Daniel Radcliffe attempts to defeat his greatest adversary yet: typecasting - in Harry Potter and the Woman in Black!
The classic British horror studio Hammer, the studio behind some of the most iconic horror films including Christopher Lee's Dracula, makes a welcome and much overdue return to the big screen limelight with their adaptation of Susan Hill's 1983 novel: The Woman in Black. Well known to a lot of people today through the terrifying West End stage play, The Woman in Black follows the story of Arthur Kipps (Daniel Radcliffe), a young solicitor and single father (after the untimely passing of his wife during labour to his son) who has the tricky task of sorting out and selling Eel Marsh House. Soon after his unwelcome arrival to the village, Kipps discovers the tragic curse of the house, and it's paranormal inhabitant; the ghostly Woman in Black.
Directed by James Watkins (Eden Lake) and written by Jane Goldman (Kick-Ass, X-Men: First Class), the film does a very good job of capturing the tensions and thrills of an old fashioned horror film. Numerous scenes of the film are beautifully shot in a way to hide and reveal the ghostly characters in a truly chilling manor. Even the loud-noise moments used to make the viewers jump out their seats - a technique that can often come across as cheap and cheesy with little skill needed and little reward (Paranormal Activity, I'm looking at you!), are done during this film very well too as a way to support the the more subtle and perfectly executed thrills, concepts and themes that allow the film to excel and have greater effect upon its audience. The story itself is fantastically adapted to the big screen, despite the fact as I'm reliably informed that there are some significant changes made from the book and the play. Whilst the ending initially seems slightly rushed and poorly thought out, the film's final conclusion is one that works well for the big screen and makes the film last with its audience long after they leave the cinema.
Arthur Kipps (Daniel Radcliffe) in The Woman in Black
However the film is far from perfect, with one main problem causing it to unfortunately flounder: Daniel Radcliffe. Whilst Radcliffe has clearly done the job the producers wanted him to do: sell the film to the Harry Potter market (hence the 12A certificate instead of 15) making it one of the most successful British horror films ever made, his performance ultimately lets the film down. As I sat watching the opening scenes as the film introduced his character, I experienced something that I have never experienced before: I sat there thinking "he's just acting" - and worse than that, "he's just trying to act!" Whilst even the biggest actors instantly become their characters within a film rather than leaving the audience remembering their external lives and careers, Radcliffe's poor and unbelievable acting brought me out of the film and prevented me from connecting to his character, background and story - something that is crucial in any film, particularly in this one. This is partly due to the fact that Radcliffe seems too young to be a father figure, but ultimately his performance on the whole lets down the film. Later in the film, when the Scooby-Doo style ghost chase commences, Radcliffe then does the one thing he probably didn't want to do; he becomes Harry Potter, with too much of a similar performance as his character urgently rushes around to save the day. Radcliffe, who clearly needed a film like this in order to separate himself quickly from the heavy burden of the Harry Potter franchise, which has lead his career for the last decade, ultimately fails to establish himself as a serious actor in this film; it'll certainly be interesting to see where his career goes next...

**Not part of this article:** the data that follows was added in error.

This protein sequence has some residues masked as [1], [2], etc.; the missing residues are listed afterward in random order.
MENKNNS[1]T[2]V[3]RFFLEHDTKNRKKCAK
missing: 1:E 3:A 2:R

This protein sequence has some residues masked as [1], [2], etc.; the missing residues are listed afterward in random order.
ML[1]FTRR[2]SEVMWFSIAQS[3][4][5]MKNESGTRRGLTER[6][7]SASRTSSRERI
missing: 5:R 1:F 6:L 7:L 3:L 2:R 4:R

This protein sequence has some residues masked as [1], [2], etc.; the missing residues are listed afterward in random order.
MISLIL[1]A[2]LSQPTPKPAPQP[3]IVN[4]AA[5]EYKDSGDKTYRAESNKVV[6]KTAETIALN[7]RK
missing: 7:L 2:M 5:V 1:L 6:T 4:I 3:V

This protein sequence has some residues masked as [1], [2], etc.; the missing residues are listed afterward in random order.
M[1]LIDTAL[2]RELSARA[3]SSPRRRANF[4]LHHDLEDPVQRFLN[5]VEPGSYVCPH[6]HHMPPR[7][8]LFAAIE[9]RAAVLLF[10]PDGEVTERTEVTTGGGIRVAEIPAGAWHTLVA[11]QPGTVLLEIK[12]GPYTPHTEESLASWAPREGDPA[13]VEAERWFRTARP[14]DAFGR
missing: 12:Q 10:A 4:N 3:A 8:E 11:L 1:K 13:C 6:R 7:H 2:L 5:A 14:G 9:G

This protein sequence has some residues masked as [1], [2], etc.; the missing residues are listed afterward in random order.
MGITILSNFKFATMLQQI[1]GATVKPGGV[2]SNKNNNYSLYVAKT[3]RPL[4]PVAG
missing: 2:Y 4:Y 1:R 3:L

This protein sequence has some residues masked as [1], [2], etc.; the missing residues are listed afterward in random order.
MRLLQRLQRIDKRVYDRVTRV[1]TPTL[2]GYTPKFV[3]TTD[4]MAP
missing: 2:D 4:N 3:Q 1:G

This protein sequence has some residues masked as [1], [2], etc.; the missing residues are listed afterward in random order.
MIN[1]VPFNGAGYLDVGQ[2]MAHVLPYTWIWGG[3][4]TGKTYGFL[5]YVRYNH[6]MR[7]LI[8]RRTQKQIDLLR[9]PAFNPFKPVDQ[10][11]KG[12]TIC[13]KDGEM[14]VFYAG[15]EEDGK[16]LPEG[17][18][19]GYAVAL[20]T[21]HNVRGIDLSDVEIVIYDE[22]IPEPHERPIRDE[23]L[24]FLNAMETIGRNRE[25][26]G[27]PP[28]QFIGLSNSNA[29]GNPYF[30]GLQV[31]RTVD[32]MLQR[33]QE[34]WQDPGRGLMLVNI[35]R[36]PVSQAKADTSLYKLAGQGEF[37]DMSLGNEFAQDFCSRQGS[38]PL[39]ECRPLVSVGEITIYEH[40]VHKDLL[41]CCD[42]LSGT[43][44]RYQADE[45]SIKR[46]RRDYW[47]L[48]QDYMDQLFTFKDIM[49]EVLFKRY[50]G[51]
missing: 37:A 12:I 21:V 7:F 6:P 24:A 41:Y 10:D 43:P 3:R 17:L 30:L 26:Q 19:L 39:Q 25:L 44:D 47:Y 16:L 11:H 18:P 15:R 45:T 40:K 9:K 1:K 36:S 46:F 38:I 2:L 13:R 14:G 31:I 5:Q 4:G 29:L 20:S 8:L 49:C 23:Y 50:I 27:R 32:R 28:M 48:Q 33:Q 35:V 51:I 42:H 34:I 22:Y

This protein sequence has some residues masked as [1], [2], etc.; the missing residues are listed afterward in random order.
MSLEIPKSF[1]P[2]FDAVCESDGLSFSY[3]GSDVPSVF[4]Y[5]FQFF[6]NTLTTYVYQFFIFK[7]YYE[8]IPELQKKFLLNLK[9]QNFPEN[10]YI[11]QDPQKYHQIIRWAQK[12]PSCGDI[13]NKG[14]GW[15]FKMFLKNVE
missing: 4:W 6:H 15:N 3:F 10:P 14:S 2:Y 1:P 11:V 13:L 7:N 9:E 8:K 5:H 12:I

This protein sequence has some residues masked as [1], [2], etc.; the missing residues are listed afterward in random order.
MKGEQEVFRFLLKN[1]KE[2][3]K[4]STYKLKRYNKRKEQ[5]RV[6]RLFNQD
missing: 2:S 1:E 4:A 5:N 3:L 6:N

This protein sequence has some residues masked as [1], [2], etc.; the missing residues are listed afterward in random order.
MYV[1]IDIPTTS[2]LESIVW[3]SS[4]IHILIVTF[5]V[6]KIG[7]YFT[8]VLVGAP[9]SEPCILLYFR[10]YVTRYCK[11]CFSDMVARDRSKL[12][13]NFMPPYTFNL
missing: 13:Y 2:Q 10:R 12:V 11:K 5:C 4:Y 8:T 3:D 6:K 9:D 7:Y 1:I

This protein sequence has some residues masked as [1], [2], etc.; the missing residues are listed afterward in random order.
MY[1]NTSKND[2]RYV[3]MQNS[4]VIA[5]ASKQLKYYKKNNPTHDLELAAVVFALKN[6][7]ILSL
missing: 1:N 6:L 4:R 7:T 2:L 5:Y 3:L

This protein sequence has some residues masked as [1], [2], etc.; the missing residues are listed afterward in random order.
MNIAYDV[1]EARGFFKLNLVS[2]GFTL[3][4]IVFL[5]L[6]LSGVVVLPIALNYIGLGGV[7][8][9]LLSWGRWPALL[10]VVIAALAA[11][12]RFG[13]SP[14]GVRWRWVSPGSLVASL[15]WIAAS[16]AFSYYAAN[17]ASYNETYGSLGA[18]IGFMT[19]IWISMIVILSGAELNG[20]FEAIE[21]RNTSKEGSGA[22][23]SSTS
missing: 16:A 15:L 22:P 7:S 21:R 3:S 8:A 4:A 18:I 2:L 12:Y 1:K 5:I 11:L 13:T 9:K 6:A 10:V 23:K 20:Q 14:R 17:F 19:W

The Woman in Black does a great job of creating a chilling and thrilling ghost story that revisits the old fashioned feel of the classic horror film from the likes of Hammer; thanks to fantastic direction from James Watkins and a brilliantly adapted screenplay by Jane Goldman. However the film feels let down by the main performance by Daniel Radcliffe, who can't seem to shake off the ghost of Harry Potter let alone the ghost of the Woman in Black! In comparison to other recent horror film offerings including the Paranormal Activity and Saw franchises, this film is a horror genre treat that is certainly worth a watch.
The Woman in Black is still showing in cinemas across the UK.
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